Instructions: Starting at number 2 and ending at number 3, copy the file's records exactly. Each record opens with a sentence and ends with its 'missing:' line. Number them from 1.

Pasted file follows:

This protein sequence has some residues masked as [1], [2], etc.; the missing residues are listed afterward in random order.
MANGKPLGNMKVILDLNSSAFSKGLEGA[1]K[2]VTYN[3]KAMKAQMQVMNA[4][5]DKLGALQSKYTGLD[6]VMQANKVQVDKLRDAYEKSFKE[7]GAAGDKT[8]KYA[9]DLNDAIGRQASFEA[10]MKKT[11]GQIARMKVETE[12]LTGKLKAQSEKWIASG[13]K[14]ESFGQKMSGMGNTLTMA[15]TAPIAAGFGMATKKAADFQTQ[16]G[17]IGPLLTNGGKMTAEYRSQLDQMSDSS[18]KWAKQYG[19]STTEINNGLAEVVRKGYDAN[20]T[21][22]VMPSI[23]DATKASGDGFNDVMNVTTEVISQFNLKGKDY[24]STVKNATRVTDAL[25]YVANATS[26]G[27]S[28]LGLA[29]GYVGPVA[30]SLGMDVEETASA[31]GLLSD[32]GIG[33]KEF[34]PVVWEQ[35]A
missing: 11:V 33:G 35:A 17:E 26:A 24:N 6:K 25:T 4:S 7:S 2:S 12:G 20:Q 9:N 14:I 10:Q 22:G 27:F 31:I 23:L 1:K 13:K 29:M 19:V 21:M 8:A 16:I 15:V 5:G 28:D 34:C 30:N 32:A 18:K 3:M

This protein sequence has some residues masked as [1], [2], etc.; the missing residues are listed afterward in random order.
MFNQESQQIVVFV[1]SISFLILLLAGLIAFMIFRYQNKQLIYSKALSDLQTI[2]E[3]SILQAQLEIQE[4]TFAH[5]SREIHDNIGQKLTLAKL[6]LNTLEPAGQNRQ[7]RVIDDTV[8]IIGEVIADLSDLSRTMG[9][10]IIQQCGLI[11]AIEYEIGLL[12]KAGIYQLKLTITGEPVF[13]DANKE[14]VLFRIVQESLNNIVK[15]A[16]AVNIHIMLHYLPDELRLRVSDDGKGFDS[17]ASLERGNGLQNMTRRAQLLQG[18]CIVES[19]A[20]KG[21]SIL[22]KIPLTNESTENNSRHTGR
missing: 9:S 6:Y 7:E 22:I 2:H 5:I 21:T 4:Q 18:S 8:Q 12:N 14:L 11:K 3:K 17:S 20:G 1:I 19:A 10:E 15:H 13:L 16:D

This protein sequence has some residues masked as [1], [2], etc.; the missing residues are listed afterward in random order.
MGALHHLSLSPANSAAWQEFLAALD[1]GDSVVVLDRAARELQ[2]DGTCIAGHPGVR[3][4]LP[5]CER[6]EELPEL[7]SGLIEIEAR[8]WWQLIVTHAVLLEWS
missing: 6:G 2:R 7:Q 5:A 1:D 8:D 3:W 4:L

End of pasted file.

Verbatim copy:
This protein sequence has some residues masked as [1], [2], etc.; the missing residues are listed afterward in random order.
MFNQESQQIVVFV[1]SISFLILLLAGLIAFMIFRYQNKQLIYSKALSDLQTI[2]E[3]SILQAQLEIQE[4]TFAH[5]SREIHDNIGQKLTLAKL[6]LNTLEPAGQNRQ[7]RVIDDTV[8]IIGEVIADLSDLSRTMG[9][10]IIQQCGLI[11]AIEYEIGLL[12]KAGIYQLKLTITGEPVF[13]DANKE[14]VLFRIVQESLNNIVK[15]A[16]AVNIHIMLHYLPDELRLRVSDDGKGFDS[17]ASLERGNGLQNMTRRAQLLQG[18]CIVES[19]A[20]KG[21]SIL[22]KIPLTNESTENNSRHTGR
missing: 9:S 6:Y 7:E 22:I 2:H 5:I 21:T 4:Q 18:S 8:Q 12:N 14:L 11:K 3:K 17:S 20:G 1:I 19:A 10:E 15:H 13:L 16:D

This protein sequence has some residues masked as [1], [2], etc.; the missing residues are listed afterward in random order.
MGALHHLSLSPANSAAWQEFLAALD[1]GDSVVVLDRAARELQ[2]DGTCIAGHPGVR[3][4]LP[5]CER[6]EELPEL[7]SGLIEIEAR[8]WWQLIVTHAVLLEWS
missing: 6:G 2:R 7:Q 5:A 1:D 8:D 3:W 4:L